The Darkness Before The Dawn

Before I blog about what has gone wrong in the world recently and where we should, as citizens of the world, go from here…before I get angry and vent my activism…I need to close out this horrible week with some reflection. Then I can put this behind me and move forward.

On the heels of what could be the most depressing election I have ever witnessed, Canada lost one of it’s greatest voices. Leonard Cohen was more than a songwriter – he was a poet, a visionary and an artist in the truest sense. He was the one that so many turned to in our darkest hours, swept away by poignant lyrics and haunting music that made you close your eyes while the music wrapped around you. But even this hour was too dark for him and so a mere three weeks after putting out his last album, he told his son that he was done and could die now…and left us.

It’s strange watching events unfolding from Canada – from Brexit to the American election. We just threw off our Conservative government after eight long years…and even our Tories now look positively moderate by comparison. If there was ever doubt that we are nothing more than evolved apes, looking around the world right now it’s pretty apparent. I remember a time when people actually cared about each other. Is it just me or over the last couple of decades or so…has the world become increasingly mean and cruel? When exactly did we stop being one people and start only caring about what we could get at the expense of another?

There was a time when the goal of everyone was to be educated. For some, that meant going to a really good school. But now, with “safe spaces” and “trigger warnings”, young adults aren’t even able to fully express themselves. How do you learn to coexist with others, to truly learn what you and others believe if even Halloween costumes are regulated? For others, being educated meant learning for yourself. Getting out into the real world – working, taking part-time classes, reading – but when wages are so incredibly depressed and the wealthy are only concerned with how much more they can make off the backs of the working poor, who can manage to better themselves?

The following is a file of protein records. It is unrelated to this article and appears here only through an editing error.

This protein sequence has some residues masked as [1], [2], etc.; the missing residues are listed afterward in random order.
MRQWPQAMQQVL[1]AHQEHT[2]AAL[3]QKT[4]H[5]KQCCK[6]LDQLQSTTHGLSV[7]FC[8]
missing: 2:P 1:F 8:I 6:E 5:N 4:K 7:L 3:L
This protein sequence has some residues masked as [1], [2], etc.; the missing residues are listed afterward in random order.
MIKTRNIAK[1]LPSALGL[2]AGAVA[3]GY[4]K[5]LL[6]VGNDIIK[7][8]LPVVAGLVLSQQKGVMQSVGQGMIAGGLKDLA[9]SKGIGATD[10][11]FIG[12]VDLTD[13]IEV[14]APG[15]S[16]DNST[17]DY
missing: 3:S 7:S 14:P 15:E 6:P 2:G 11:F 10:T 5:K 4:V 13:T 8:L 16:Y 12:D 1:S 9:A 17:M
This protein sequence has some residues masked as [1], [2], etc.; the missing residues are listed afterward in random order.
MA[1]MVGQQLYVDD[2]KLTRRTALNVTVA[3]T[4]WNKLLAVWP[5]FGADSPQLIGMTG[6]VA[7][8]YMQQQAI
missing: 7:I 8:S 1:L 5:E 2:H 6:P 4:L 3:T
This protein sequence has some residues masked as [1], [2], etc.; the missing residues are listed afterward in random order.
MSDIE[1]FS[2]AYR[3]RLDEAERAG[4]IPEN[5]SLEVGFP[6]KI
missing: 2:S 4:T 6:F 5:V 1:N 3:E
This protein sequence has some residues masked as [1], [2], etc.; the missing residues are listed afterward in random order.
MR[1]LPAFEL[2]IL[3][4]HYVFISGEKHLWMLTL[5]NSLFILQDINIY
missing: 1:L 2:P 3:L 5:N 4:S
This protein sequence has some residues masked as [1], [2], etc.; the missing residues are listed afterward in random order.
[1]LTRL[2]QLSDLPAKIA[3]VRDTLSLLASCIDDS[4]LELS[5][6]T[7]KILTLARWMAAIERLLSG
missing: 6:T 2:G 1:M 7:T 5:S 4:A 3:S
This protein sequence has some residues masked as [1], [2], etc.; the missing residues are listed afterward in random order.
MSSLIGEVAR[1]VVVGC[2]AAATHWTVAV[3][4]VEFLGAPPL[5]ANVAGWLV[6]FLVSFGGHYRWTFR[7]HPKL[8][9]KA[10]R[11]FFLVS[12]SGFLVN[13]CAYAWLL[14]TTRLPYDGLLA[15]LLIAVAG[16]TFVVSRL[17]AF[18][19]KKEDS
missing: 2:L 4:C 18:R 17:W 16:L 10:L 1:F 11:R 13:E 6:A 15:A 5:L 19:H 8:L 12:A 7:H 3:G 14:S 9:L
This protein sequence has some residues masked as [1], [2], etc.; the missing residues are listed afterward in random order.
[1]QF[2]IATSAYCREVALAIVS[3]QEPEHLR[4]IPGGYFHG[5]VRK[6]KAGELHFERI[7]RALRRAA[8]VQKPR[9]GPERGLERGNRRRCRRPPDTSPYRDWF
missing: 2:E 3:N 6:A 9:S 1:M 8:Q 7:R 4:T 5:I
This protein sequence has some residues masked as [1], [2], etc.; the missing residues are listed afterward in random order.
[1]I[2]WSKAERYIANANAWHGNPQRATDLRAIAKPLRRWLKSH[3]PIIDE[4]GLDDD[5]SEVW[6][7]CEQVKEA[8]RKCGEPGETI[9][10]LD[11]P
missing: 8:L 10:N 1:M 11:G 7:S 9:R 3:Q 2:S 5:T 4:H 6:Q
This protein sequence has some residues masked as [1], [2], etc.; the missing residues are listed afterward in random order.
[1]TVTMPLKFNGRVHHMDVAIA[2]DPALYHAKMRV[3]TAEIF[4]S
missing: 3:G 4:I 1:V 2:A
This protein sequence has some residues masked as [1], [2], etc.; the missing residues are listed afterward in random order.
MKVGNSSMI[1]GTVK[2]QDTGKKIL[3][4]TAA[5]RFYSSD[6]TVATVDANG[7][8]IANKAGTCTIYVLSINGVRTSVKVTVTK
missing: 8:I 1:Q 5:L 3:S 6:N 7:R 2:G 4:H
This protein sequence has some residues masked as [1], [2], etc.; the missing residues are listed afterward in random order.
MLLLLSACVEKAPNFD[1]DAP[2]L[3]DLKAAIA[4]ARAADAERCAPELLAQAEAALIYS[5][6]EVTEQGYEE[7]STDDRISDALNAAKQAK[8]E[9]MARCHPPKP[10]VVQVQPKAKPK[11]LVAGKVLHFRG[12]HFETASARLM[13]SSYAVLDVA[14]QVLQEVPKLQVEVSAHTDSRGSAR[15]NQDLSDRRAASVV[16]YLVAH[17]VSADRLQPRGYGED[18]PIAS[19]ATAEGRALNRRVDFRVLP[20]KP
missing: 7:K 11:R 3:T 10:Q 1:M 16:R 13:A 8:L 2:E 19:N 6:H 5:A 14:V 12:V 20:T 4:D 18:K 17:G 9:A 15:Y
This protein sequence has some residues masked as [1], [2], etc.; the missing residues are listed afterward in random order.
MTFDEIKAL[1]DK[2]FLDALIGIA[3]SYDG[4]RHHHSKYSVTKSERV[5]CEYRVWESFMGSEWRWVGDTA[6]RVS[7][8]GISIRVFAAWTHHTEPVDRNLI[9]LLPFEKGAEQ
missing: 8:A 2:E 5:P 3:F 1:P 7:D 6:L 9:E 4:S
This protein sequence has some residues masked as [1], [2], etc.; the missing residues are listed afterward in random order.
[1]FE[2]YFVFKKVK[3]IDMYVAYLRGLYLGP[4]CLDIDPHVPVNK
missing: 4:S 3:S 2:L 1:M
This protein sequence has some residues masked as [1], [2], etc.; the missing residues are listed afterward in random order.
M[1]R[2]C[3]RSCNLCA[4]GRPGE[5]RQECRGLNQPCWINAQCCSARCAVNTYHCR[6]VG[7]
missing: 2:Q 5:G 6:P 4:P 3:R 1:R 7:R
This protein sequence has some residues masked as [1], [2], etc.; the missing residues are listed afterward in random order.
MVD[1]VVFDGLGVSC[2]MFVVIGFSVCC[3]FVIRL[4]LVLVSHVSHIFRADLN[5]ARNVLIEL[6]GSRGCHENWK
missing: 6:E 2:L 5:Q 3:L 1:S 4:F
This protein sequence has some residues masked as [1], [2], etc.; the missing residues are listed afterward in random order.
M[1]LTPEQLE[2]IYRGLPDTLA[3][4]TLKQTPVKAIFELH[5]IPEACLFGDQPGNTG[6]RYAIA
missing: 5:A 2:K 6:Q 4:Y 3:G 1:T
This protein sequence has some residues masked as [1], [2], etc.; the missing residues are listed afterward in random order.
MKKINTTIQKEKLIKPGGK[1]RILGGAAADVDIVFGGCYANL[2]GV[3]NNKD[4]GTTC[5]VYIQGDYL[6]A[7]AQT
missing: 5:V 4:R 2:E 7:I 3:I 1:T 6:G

I have always held to the values I learned growing up in Tommy Douglas’ Canada. A society is judged by how it treats its most vulnerable members.  That as fellow humans, those who have plenty, have a moral responsibility to help those who are struggling because only by sharing the load, can we all stand up together. That when you see someone fall, you reach out and help them.  When I was growing up, we tried to lead by example. We had our envied healthcare system, our social safety net and on the world stage we were peace keepers. Wherever you traveled in the world with a Canadian flag displayed, you pretty much always got a smile.

Our star does not shine quite so brightly as it once did, although things may be changing for the better with our new government. Only time will tell. I would like to think that we still hold Tommy’s values at our cores but what I have seen from some of my fellow Canadians during the American election season makes me realize how fluid our border really is. I am scared for my neighbours and friends but I am even more scared of what this means for the future; not only for my country but for the world. We share one tiny planet in the vast universe, and we rise and we fall together.



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